The University of Pennsylvania has wrapped up its grand experiment in curricular reform.
Penn won praise for scientifically testing potential changes in its general education requirements and offerings, by comparing students' experiences with an alternative curriculum against another set of students' experiences in the original curriculum. After putting four classes of students through the test, the university has carefully analyzed the results and concluded, as Dean of the College Dennis DeTurck puts it, "that whether they were in the pilot or not did not seem to make a whole lot of differences" in their academic choices.
If that makes it sound like the experiment was a waste of time, far from it. Penn officials learned a great deal about what their students (and professors) want (and don't want) in a curriculum, and how entrenched some aspects of the university's academic culture are. So as Penn's faculty considers another set of changes to the curriculum this spring, it will have comparative data to help guide its decisions -- as opposed to the typical hypothetical-laden approach to curricular reform.
So how did Penn's system work, and what exactly did it reveal?
Because of some dissatisfaction with the existing general education curriculum, Penn decided that for the classes of 2004 to 2008, it would put 200 entering students a year into a pilot curriculum that had four required courses instead of 10, more electives, more intensive advising, and a required major "research experience." They would be compared against a somewhat smaller cohort each year taking the traditional curriculum.
The hope, at least among some observers, was that the changes would encourage students to experiment more, perhaps nudging more students into science and math (and maybe a few fewer in history and premed), involve undergraduates more in research, and increase students' overall satisfaction with their intellectual experience at Penn.
This fall, as it reviewed the results, Penn officials found many more similarities than differences between students in the two curricula. Course choices were generally the same; there were "no consistent significant differences" in, for example, the proportions of students earning double majors or studying abroad, according to the final report of the committee evaluating the pilot curriculum.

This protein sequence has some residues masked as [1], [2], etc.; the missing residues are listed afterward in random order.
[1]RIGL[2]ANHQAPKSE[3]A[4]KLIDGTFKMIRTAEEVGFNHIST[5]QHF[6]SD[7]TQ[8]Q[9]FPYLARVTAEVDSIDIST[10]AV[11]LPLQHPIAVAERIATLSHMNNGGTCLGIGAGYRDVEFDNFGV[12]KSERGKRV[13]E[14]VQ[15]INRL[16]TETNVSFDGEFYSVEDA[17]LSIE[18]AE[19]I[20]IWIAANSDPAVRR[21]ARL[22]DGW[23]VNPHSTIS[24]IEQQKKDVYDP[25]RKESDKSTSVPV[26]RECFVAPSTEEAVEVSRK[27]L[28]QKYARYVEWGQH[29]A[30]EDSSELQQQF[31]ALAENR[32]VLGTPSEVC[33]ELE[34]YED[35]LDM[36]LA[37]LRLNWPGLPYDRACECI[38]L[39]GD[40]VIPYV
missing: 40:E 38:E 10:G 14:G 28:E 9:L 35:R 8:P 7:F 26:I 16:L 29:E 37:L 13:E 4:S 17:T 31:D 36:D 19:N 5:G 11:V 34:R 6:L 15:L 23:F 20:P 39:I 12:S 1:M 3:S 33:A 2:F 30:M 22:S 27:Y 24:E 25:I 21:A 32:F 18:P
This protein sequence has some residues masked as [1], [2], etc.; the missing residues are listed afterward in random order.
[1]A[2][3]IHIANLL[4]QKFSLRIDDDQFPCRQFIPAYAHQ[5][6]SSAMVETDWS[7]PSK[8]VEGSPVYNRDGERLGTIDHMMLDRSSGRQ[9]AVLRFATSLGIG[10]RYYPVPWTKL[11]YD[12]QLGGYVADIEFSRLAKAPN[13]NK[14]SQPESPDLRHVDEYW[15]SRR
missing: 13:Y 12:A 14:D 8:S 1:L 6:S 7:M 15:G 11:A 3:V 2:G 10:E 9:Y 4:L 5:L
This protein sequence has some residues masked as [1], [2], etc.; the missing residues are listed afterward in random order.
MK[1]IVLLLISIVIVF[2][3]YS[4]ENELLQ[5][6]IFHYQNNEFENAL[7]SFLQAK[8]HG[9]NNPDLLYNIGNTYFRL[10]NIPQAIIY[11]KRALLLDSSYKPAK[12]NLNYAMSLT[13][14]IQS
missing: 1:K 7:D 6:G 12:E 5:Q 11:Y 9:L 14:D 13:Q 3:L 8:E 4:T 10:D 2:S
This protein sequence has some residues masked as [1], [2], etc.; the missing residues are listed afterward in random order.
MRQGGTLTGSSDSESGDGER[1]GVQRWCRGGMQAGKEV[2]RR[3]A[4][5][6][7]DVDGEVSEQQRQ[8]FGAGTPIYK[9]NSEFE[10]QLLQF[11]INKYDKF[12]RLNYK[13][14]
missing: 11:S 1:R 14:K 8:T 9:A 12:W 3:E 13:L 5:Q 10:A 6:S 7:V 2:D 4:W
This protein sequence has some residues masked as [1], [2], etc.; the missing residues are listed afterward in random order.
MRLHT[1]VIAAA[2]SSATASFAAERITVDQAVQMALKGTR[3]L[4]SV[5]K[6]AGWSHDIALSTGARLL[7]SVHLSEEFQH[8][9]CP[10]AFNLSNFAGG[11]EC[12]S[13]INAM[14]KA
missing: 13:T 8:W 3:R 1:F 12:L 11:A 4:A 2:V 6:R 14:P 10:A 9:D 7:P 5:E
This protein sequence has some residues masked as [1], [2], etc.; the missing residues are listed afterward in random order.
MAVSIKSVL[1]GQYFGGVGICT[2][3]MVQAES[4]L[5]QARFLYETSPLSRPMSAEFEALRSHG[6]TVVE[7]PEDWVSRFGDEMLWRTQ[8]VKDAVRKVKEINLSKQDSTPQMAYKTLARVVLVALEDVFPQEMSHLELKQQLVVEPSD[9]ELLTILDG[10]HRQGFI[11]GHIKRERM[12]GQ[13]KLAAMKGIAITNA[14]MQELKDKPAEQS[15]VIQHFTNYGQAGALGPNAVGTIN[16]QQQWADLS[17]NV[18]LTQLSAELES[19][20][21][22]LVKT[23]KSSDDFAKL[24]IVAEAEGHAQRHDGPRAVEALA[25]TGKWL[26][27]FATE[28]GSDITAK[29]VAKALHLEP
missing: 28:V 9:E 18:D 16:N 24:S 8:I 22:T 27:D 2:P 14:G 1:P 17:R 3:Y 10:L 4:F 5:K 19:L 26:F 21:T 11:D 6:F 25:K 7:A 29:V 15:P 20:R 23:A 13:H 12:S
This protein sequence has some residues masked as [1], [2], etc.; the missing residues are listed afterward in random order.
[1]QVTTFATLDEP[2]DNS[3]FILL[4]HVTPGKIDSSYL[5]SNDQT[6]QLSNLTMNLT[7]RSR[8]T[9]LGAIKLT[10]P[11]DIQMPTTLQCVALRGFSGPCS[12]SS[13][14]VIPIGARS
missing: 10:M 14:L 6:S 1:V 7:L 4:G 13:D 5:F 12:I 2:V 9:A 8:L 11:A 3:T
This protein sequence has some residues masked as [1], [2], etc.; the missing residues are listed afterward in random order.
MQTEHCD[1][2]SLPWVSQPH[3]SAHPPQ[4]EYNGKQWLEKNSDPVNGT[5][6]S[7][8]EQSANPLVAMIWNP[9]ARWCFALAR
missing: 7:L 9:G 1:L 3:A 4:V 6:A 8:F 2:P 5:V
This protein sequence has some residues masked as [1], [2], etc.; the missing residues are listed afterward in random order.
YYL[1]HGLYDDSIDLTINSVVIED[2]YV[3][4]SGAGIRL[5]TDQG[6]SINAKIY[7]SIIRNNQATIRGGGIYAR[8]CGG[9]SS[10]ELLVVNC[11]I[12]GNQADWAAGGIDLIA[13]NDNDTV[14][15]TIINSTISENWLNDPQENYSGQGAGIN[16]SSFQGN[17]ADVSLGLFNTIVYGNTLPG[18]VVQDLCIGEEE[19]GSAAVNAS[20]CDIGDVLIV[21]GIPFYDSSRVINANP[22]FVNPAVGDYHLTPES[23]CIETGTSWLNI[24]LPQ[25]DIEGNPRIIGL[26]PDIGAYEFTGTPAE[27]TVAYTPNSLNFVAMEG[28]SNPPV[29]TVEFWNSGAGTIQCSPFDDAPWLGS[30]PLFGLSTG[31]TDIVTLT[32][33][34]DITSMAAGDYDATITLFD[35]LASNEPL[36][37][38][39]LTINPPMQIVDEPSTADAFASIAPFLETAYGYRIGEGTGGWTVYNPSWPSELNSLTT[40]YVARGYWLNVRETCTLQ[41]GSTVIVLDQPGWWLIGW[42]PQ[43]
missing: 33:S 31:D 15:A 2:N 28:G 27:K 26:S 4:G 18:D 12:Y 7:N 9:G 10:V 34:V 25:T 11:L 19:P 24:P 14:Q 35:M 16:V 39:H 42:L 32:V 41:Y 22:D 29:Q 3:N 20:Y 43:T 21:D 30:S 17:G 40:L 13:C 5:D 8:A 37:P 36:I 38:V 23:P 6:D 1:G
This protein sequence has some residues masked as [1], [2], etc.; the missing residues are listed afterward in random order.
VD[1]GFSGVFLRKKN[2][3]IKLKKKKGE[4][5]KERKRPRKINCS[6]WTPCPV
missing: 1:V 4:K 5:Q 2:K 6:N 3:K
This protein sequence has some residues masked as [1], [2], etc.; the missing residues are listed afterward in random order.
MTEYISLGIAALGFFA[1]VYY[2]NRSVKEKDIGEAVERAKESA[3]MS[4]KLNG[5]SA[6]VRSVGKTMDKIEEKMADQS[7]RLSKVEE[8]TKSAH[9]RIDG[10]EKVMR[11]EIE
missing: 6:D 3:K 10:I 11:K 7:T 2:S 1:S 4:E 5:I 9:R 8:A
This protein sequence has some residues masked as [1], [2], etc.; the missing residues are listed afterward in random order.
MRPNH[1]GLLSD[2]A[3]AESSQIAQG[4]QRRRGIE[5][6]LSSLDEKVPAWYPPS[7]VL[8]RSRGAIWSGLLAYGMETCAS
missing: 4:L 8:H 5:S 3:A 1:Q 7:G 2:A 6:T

And importantly, officials hoping that imposing fewer requirements and allowing more electives would lead more students into science courses found the opposite. Students in the pilot project took very few science courses. "We learned humanities students won't take science and math courses unless they have to," says DeTurck. "If we really think math and science are important, we're going to have to require people to take them."
The requirement of a major research product in the pilot curriculum produced some interesting results. Nervousness that students wouldn't have good ideas for research projects and that professors wouldn't have time to work with the students quickly faded, and "people realized there was much more capacity among the faculty, and students realized, 'Yes, we can do this, and it's really interesting and good,' " says DeTurck. Even students not in the pilot program ended up doing more research projects once they found out such opportunities were available, he notes.
The bottom line, according to the report of the evaluation committee, was that "despite substantial differences between the requirements of the Pilot Curriculum and the Regular Curriculum, and despite our extensive evaluation of multiple sources of information on outcomes, we have found little difference in outcomes for Pilot vs. non-Pilot students. The only consistent, significant differences reflected direct effects of requirements: more of the Pilot students participated in research, and more of them took very low numbers of science and math courses."
DeTurck says that the experiment has driven home to university officials that "Penn has a culture, and that there is an entrenched notion of what Penn students do," that introducing more freedom and opportunity into the system alone won't change.
That finding is likely to influence the faculty as it crafts another round of curricular proposals this spring, shaped heavily by the grand experiment of the last five years.
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